Plaintiff identified Dr. Flavio Crisari as his primary care physician. (Id. at 510.) He also received treatment from neurologist Dr. Paul Cooper, who performed surgery on plaintiff's back after the first injury. (Id. at 508.) However, plaintiff conceded he did not pursue further back treatment with respect to his second injury, and he stated he had not seen a doctor for treatment for two years prior to the administrative hearing. (A.R. at 517.)

Plaintiff also identified Dr. Linda Berman and Dr. Margie Solovay as his treating psychologists. Dr. Berman treated plaintiff on a weekly basis from April 1, 1999 through March 8, 2002, for marital problems and depression, which may be related to his back injury. (Id. at 527-28.) Plaintiff disagreed with Dr. Berman's assessment that he was alcohol dependent, and her recommendation for more intensive treatment for alcoholism. (Id. at 528-29.) This disagreement led to the termination of Dr. Berman's treatment of plaintiff. (Id. at 529.) Although plaintiff disagreed that he was alcohol dependent, and claimed he had never entered an alcohol program, he later admitted to having attended Alcoholics Anonymous meetings because he was concerned with his drinking. (Id. at 530-32.) Plaintiff also denied ever discussing alcohol related issues with his primary care physician, Dr. Crisari. (A.R. at 556.) Most recently, plaintiff attended weekly treatment with Dr. Solovay, starting in March 2006, for depression, anxiety and sleeplessness. (Id. at 551-52.)

B. Medical Evidence

1. Medical Evidence Prior to Plaintiff's Alleged Disability Onset Date

Plaintiff started seeing Dr. Crisari in 1991, primarily for allergy treatment. (Id. at 448.) Following plaintiff's first back injury, Dr. Crisari noted his complaints of lower back pain that radiated throughout his lower left side, on September 3, 1997. (Id. at 460.) There were no further remarks regarding plaintiff's back pain in Dr. Crisari's treatment notes through September 7, 2000, the date of the second back injury. (Id. at 460-66.) Although plaintiff claimed not to have discussed his drinking habits with Dr. Crisari, there were multiple references to his drinking in Dr. Crisari's notes. (Id. at 464-65.) On April 21, 1999, Dr. Crisari noted that plaintiff was drinking six to eight beers per week. (A.R. at 464.) At that time, Dr. Crisari advised plaintiff to discontinue drinking alcohol, and, one month later, the doctor noted plaintiff had indeed ceased drinking. (Id. at 465.)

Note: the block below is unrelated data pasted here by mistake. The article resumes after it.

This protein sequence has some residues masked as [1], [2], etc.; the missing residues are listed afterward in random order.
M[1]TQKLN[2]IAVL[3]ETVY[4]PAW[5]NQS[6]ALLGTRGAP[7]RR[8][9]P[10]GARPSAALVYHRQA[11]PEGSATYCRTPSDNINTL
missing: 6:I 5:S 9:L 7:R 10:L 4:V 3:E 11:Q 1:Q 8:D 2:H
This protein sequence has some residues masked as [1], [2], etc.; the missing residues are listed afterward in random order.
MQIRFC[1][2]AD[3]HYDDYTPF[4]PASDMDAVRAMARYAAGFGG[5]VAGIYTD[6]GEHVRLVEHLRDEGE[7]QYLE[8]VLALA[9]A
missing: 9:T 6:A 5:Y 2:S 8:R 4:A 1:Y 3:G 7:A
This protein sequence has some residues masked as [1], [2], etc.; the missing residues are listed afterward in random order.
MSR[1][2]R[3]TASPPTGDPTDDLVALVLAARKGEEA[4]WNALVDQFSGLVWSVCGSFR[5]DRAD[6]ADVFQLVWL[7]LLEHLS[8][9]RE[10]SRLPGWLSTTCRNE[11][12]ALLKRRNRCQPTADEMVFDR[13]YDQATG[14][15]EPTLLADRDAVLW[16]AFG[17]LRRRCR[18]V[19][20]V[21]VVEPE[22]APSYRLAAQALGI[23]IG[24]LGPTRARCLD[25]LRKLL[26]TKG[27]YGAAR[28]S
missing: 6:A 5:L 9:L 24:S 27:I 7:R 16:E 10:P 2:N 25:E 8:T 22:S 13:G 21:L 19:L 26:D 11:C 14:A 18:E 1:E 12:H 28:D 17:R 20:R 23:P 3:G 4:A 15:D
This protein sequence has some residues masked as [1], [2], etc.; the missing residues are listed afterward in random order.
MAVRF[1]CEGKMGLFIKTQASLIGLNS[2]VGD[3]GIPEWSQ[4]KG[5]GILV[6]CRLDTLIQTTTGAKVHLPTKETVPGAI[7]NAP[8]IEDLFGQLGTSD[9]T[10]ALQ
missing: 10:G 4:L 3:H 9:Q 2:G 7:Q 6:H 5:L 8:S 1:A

After plaintiff's first back injury, the FDNY took an X-ray of his lower back on November 17, 1997, which showed no fracture or dislocation. (Id. at 250.) An MRI taken on November 26, 1997 showed a large left posterolateral disc herniation at the L5-S1 level that was impinging on the S1 root. (Id. at 211.) Plaintiff saw Dr. Paul Cooper, a neurosurgeon, for this back injury. On January 22, 1998, Dr. Cooper performed a L5-S1 laminectomy and discectomy on plaintiff, in which he removed a large herniated fragment and multiple smaller fragments from the disc space. (Id. at 166-67.) Following the surgery, Dr. Cooper noted plaintiff was doing well and was experiencing much less pain. (A.R. at 162.) One month later, in March 1998, Dr. Cooper reported plaintiff was doing well and recommended he return to light duty on April 15, 1998 because he was feeling "virtually no pain." (Id. at 219.) On October 14, 1998, Dr. Cooper stated plaintiff could return to work as a firefighter on "full duty without restrictions." (Id. at 223.)

Plaintiff received post-surgical orthopedic aftercare from the FDNY from February 23, 1998, to October 16, 1998. (Id. at 283, 286-94.) On October 16, 1998, Dr. Kelly, the FDNY's Chief Medical Officer, examined plaintiff after he requested to return to full duty. (Id. at 386.) Dr. Kelly found plaintiff had normal reflex, strength and sensation in his lower extremities. (A.R. at 386.) Thus, Dr. Kelly cleared plaintiff to return to full duty on November 23, 1998, after he completed a retraining course. (Id.)

On September 6, 2000, plaintiff was examined again by the FDNY due to the second back injury. (Id. at 272.) Plaintiff was noted to have fallen down a flight of stairs at a fire scene and to have piriformis syndrome*fn6. (Id. at 271.) An MRI performed on September 20, 2000 showed disc degeneration at L4/L5 and L5/S1, with greater degeneration occurring at the L5/S1 location. (Id. at 209.) The impression from the MRI was "L4/L5 disc ...